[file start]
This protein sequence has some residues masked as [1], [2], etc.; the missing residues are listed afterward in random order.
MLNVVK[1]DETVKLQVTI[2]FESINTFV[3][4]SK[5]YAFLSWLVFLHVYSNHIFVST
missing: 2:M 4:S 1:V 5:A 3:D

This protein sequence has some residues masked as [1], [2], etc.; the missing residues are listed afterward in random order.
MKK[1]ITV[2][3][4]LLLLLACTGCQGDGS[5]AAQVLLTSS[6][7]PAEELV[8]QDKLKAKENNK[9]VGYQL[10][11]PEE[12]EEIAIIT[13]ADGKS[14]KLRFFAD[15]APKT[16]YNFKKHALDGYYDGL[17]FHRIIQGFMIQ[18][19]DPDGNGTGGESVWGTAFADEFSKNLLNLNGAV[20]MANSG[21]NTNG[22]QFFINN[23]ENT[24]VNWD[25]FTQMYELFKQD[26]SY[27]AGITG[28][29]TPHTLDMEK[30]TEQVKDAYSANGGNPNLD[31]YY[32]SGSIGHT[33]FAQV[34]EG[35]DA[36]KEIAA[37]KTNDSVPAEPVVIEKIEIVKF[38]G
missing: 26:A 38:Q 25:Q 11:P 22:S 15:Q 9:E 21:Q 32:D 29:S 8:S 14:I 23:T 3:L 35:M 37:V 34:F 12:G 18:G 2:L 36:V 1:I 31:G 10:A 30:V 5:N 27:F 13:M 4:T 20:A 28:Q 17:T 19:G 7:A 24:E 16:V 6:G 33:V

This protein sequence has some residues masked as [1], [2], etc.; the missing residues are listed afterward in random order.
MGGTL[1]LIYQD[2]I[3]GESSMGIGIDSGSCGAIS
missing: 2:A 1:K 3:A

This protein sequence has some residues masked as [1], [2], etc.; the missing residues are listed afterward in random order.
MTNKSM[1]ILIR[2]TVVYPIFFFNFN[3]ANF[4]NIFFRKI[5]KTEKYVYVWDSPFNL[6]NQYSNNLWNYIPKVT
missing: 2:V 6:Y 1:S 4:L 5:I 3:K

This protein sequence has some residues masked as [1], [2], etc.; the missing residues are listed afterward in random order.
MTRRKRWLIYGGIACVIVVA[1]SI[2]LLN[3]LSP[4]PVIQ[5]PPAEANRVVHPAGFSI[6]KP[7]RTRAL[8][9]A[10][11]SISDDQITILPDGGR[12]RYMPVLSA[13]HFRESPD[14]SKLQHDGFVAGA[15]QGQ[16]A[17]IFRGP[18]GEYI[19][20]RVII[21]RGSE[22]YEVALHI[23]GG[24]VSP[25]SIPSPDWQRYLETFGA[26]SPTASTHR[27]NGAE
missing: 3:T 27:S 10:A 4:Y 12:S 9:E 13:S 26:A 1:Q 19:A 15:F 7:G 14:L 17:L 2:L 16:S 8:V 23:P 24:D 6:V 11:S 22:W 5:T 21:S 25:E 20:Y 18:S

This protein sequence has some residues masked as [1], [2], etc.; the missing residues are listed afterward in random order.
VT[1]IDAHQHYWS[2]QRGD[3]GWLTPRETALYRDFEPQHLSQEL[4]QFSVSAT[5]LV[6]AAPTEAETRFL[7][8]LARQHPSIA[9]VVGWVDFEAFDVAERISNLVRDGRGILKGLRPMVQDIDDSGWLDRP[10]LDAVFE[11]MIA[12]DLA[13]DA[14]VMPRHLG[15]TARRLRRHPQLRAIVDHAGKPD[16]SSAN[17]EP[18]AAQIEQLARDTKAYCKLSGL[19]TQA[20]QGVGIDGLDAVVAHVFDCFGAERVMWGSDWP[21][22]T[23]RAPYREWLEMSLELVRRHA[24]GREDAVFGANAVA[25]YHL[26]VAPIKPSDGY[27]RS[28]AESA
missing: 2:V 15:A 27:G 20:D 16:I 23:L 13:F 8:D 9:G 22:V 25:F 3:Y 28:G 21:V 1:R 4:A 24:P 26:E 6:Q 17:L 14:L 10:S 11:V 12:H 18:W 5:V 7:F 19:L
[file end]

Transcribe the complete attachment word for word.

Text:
This protein sequence has some residues masked as [1], [2], etc.; the missing residues are listed afterward in random order.
MLNVVK[1]DETVKLQVTI[2]FESINTFV[3][4]SK[5]YAFLSWLVFLHVYSNHIFVST
missing: 2:M 4:S 1:V 5:A 3:D

This protein sequence has some residues masked as [1], [2], etc.; the missing residues are listed afterward in random order.
MKK[1]ITV[2][3][4]LLLLLACTGCQGDGS[5]AAQVLLTSS[6][7]PAEELV[8]QDKLKAKENNK[9]VGYQL[10][11]PEE[12]EEIAIIT[13]ADGKS[14]KLRFFAD[15]APKT[16]YNFKKHALDGYYDGL[17]FHRIIQGFMIQ[18][19]DPDGNGTGGESVWGTAFADEFSKNLLNLNGAV[20]MANSG[21]NTNG[22]QFFINN[23]ENT[24]VNWD[25]FTQMYELFKQD[26]SY[27]AGITG[28][29]TPHTLDMEK[30]TEQVKDAYSANGGNPNLD[31]YY[32]SGSIGHT[33]FAQV[34]EG[35]DA[36]KEIAA[37]KTNDSVPAEPVVIEKIEIVKF[38]G
missing: 26:A 38:Q 25:Q 11:P 22:S 15:Q 9:E 21:Q 32:D 29:S 8:S 14:I 23:T 3:L 35:M 37:V 34:F 12:G 18:G 2:L 36:V 1:I 31:G 10:A 30:V 5:N 27:F 13:M 4:T 20:A 28:Q 17:T 19:G 7:A 24:E 16:V 6:G 33:V

This protein sequence has some residues masked as [1], [2], etc.; the missing residues are listed afterward in random order.
MGGTL[1]LIYQD[2]I[3]GESSMGIGIDSGSCGAIS
missing: 2:A 1:K 3:A

This protein sequence has some residues masked as [1], [2], etc.; the missing residues are listed afterward in random order.
MTNKSM[1]ILIR[2]TVVYPIFFFNFN[3]ANF[4]NIFFRKI[5]KTEKYVYVWDSPFNL[6]NQYSNNLWNYIPKVT
missing: 2:V 6:Y 1:S 4:L 5:I 3:K

This protein sequence has some residues masked as [1], [2], etc.; the missing residues are listed afterward in random order.
MTRRKRWLIYGGIACVIVVA[1]SI[2]LLN[3]LSP[4]PVIQ[5]PPAEANRVVHPAGFSI[6]KP[7]RTRAL[8][9]A[10][11]SISDDQITILPDGGR[12]RYMPVLSA[13]HFRESPD[14]SKLQHDGFVAGA[15]QGQ[16]A[17]IFRGP[18]GEYI[19][20]RVII[21]RGSE[22]YEVALHI[23]GG[24]VSP[25]SIPSPDWQRYLETFGA[26]SPTASTHR[27]NGAE
missing: 3:T 27:S 10:A 4:Y 12:S 9:E 13:S 26:A 1:Q 19:A 15:F 7:G 14:L 17:L 2:L 16:S 8:V 23:P 24:D 6:V 11:S 22:W 5:T 21:S 25:E 20:Y 18:S

This protein sequence has some residues masked as [1], [2], etc.; the missing residues are listed afterward in random order.
VT[1]IDAHQHYWS[2]QRGD[3]GWLTPRETALYRDFEPQHLSQEL[4]QFSVSAT[5]LV[6]AAPTEAETRFL[7][8]LARQHPSIA[9]VVGWVDFEAFDVAERISNLVRDGRGILKGLRPMVQDIDDSGWLDRP[10]LDAVFE[11]MIA[12]DLA[13]DA[14]VMPRHLG[15]TARRLRRHPQLRAIVDHAGKPD[16]SSAN[17]EP[18]AAQIEQLARDTKAYCKLSGL[19]TQA[20]QGVGIDGLDAVVAHVFDCFGAERVMWGSDWP[21][22]T[23]RAPYREWLEMSLELVRRHA[24]GREDAVFGANAVA[25]YHL[26]VAPIKPSDGY[27]RS[28]AESA
missing: 2:V 15:A 27:G 20:D 16:I 23:L 13:F 8:D 9:G 22:V 25:F 3:Y 28:G 21:V 1:R 4:A 24:P 26:E 6:Q 17:L 14:L 10:S 11:V 12:H 18:W 5:V 7:F 19:L